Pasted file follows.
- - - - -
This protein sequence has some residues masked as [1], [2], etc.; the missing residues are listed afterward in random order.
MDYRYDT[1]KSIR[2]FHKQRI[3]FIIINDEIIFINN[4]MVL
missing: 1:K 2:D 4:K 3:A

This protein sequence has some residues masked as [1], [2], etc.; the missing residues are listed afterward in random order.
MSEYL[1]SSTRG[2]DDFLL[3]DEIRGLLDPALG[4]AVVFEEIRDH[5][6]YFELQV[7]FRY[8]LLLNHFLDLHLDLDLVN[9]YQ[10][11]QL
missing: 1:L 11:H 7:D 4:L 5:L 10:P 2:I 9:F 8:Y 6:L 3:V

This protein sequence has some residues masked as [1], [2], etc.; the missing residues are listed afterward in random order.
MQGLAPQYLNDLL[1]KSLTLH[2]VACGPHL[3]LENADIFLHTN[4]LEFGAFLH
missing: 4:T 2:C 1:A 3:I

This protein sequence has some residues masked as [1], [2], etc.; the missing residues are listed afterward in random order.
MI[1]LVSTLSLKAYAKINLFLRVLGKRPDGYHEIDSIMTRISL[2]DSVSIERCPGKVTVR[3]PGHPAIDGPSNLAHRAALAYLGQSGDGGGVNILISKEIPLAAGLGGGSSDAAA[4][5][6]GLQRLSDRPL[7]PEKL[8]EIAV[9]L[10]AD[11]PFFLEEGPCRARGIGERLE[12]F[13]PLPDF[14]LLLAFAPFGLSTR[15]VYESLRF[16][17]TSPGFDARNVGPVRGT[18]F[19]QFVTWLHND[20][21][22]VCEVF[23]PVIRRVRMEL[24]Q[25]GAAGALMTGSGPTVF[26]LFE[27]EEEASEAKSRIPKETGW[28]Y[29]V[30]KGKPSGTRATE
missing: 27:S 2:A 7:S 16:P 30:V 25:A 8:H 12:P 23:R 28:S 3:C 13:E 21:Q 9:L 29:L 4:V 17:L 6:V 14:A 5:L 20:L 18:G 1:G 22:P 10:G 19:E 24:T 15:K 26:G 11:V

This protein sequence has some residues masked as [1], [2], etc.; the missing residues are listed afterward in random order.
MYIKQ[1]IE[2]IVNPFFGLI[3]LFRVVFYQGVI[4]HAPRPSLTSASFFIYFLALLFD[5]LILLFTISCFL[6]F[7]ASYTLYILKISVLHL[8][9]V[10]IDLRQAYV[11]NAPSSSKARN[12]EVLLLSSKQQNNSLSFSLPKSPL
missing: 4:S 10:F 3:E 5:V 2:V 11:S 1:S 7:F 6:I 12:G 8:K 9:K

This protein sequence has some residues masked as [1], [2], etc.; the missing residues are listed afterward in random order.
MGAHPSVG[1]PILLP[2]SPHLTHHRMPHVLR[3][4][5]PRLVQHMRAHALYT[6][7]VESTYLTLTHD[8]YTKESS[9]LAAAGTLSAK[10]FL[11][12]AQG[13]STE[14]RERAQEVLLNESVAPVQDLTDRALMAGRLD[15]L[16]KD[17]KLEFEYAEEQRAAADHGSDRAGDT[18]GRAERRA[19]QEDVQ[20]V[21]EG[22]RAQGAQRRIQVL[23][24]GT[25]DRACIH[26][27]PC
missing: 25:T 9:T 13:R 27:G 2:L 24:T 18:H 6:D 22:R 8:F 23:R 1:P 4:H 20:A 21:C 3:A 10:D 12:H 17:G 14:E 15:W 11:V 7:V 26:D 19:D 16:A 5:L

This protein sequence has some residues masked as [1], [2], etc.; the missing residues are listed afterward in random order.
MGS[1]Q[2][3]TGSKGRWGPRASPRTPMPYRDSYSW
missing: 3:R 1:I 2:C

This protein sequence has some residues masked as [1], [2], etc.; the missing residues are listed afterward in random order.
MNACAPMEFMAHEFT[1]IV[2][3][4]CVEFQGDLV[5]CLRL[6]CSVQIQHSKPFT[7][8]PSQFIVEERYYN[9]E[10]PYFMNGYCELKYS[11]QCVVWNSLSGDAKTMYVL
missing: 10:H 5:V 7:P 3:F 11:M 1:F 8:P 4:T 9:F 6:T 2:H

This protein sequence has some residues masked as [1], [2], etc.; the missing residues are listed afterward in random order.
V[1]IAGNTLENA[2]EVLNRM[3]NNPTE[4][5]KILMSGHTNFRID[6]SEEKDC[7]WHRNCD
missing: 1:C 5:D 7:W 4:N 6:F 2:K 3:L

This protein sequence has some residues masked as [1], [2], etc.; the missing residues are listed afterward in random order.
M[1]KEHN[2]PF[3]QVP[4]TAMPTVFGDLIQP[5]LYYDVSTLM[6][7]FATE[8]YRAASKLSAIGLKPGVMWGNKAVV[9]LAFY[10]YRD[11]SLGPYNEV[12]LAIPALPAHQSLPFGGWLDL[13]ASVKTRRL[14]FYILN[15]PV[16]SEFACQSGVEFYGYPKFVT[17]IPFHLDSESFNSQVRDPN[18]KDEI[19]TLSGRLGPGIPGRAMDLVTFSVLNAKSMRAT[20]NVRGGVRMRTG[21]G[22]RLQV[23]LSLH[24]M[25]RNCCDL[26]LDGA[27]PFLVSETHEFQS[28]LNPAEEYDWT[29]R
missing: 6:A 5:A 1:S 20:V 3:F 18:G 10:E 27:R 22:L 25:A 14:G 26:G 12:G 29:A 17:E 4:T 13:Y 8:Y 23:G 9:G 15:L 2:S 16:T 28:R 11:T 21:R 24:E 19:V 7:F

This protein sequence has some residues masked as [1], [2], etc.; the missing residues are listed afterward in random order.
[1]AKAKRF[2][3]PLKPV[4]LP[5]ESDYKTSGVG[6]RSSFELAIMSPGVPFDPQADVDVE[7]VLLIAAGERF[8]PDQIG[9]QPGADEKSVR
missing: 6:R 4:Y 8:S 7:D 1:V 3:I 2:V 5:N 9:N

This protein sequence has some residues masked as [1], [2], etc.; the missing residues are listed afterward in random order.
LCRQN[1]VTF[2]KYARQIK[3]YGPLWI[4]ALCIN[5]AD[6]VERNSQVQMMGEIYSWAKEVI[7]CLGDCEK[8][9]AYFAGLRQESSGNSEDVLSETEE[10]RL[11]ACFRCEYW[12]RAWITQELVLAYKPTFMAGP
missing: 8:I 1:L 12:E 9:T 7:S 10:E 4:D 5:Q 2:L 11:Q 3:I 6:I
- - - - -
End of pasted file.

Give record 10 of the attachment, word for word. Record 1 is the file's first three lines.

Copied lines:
This protein sequence has some residues masked as [1], [2], etc.; the missing residues are listed afterward in random order.
M[1]KEHN[2]PF[3]QVP[4]TAMPTVFGDLIQP[5]LYYDVSTLM[6][7]FATE[8]YRAASKLSAIGLKPGVMWGNKAVV[9]LAFY[10]YRD[11]SLGPYNEV[12]LAIPALPAHQSLPFGGWLDL[13]ASVKTRRL[14]FYILN[15]PV[16]SEFACQSGVEFYGYPKFVT[17]IPFHLDSESFNSQVRDPN[18]KDEI[19]TLSGRLGPGIPGRAMDLVTFSVLNAKSMRAT[20]NVRGGVRMRTG[21]G[22]RLQV[23]LSLH[24]M[25]RNCCDL[26]LDGA[27]PFLVSETHEFQS[28]LNPAEEYDWT[29]R
missing: 6:A 5:A 1:S 20:V 3:F 18:G 10:E 27:R 22:L 25:A 14:G 26:G 12:G 29:A 17:E 4:T 13:Y 8:Y 23:G 9:G 15:L 2:S 16:T 28:R 11:T 21:R 24:E 19:V 7:F